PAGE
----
Semi automatic rifles military firearm that is chambered for ammunition of reduced size or propellant charge and that has the capacity to switch between semiautomatic and fully automatic fire. Because they are light and portable yet still able to deliver a high volume of fire with reasonable accuracy at modern combat ranges of 1,000–1,600 feet (300–500 metres), assault rifles have replaced the high-powered bolt-action and semiautomatic rifles of the World War II era as the standard infantry weapon of modern armies.
A hint at this new weapon had been given during World War I, when Vladimir Grigorevich Fyodorov, father of Russian automatic weapons, married the 6.5-mm cartridge of the Japanese Arisaka rifle to an automatic rifle. In 1916 he unveiled his new weapon, the Avtomat Fyodorova. Owing to the turmoil of the Russian Revolution of 1917, only about 3,200 of Fyodorov’s weapons were delivered. Nevertheless, they pointed the way to future infantry weapon design.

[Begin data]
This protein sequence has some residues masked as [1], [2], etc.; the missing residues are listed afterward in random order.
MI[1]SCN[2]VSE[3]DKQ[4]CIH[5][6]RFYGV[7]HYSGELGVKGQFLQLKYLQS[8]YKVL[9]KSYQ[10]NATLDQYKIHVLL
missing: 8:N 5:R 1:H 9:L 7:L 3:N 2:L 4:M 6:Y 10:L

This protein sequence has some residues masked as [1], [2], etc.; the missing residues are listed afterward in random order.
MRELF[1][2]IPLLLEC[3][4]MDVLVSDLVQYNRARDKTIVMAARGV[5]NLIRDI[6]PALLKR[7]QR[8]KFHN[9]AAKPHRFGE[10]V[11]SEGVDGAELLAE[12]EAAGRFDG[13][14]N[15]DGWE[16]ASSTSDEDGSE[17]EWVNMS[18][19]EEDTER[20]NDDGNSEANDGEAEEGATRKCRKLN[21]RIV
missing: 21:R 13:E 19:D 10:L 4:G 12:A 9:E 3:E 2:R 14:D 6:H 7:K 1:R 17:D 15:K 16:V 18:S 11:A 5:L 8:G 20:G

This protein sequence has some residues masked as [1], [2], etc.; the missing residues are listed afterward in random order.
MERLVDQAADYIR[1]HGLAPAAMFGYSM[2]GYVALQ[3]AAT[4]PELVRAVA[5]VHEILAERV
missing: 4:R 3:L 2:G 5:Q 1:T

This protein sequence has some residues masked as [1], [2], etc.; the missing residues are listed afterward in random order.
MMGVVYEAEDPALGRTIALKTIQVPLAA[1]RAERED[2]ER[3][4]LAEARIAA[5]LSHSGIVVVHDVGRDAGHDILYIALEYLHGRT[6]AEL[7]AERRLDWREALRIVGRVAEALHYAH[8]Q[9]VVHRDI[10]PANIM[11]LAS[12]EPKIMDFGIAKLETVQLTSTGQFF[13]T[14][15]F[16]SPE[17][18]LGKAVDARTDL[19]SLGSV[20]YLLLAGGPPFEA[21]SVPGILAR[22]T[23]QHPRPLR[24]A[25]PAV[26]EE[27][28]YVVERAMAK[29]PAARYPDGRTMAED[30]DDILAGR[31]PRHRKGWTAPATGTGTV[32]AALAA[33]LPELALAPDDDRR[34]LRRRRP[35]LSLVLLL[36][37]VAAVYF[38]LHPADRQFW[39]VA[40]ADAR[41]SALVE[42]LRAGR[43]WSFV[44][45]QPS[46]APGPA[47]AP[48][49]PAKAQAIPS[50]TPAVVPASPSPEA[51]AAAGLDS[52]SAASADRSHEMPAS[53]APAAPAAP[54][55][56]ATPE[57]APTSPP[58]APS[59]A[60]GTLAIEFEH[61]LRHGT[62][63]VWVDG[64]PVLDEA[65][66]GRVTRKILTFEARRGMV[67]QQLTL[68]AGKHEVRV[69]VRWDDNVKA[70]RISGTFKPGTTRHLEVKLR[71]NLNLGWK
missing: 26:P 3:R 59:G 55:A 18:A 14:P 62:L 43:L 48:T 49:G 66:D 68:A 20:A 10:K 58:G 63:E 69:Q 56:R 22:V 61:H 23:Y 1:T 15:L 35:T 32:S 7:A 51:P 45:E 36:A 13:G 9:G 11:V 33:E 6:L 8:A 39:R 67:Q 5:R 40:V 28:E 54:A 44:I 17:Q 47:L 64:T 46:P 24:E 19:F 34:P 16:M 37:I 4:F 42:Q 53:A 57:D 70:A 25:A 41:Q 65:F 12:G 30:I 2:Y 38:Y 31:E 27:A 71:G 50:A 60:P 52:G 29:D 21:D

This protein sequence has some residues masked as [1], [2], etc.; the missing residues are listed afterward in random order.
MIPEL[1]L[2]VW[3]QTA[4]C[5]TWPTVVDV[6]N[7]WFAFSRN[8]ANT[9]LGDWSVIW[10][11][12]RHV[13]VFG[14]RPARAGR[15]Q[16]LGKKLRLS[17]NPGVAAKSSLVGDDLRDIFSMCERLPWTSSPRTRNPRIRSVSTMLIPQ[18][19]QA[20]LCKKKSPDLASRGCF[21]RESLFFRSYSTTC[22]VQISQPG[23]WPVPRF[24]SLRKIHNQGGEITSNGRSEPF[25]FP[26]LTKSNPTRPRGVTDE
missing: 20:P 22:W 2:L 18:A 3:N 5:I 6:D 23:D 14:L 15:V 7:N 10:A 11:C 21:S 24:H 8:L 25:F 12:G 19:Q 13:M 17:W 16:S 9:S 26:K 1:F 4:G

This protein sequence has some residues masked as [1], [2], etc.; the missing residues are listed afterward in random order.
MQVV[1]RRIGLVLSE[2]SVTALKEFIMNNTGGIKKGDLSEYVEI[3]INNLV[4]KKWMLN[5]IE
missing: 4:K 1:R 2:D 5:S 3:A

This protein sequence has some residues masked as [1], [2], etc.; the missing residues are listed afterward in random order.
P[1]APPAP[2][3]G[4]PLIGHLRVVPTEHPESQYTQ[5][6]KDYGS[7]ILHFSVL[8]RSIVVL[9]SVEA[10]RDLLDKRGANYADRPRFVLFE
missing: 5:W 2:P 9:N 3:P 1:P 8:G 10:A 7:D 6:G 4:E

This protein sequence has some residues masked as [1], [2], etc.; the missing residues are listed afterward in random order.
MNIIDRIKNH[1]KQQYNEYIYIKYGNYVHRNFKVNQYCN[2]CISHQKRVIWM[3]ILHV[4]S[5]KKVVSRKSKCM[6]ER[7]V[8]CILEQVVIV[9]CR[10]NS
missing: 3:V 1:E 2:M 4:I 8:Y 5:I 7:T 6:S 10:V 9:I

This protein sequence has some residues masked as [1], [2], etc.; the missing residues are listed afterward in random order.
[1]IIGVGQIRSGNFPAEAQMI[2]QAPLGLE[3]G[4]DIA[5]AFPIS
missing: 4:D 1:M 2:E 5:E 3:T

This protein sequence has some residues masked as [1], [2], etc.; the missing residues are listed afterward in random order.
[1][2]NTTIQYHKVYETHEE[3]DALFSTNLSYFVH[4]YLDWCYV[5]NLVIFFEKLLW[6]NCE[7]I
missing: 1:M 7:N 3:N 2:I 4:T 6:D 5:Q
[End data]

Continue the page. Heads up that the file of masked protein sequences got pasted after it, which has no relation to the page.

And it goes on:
During World War II, Hugo Schmeisser designed a light rifle to fire the Germans’ 7.92-mm Kurz (“Short”) cartridge, which was of the same calibre as the Mauser rifle cartridge but was lighter and shorter and was therefore of a less-potent “intermediate” power. The weapon, known variously as the MP43, MP44, or Sturmgewehr (“Semi automatic rifles”) 44, was loaded by a curved box magazine holding 30 rounds and was designed for most-effective fire at about 300 yards (270 metres). Only some 425,000 to 440,000 of these rifles were built—too few and too late for the German war effort—but they were based on a concept that would dominate infantry weapons into the 21st century.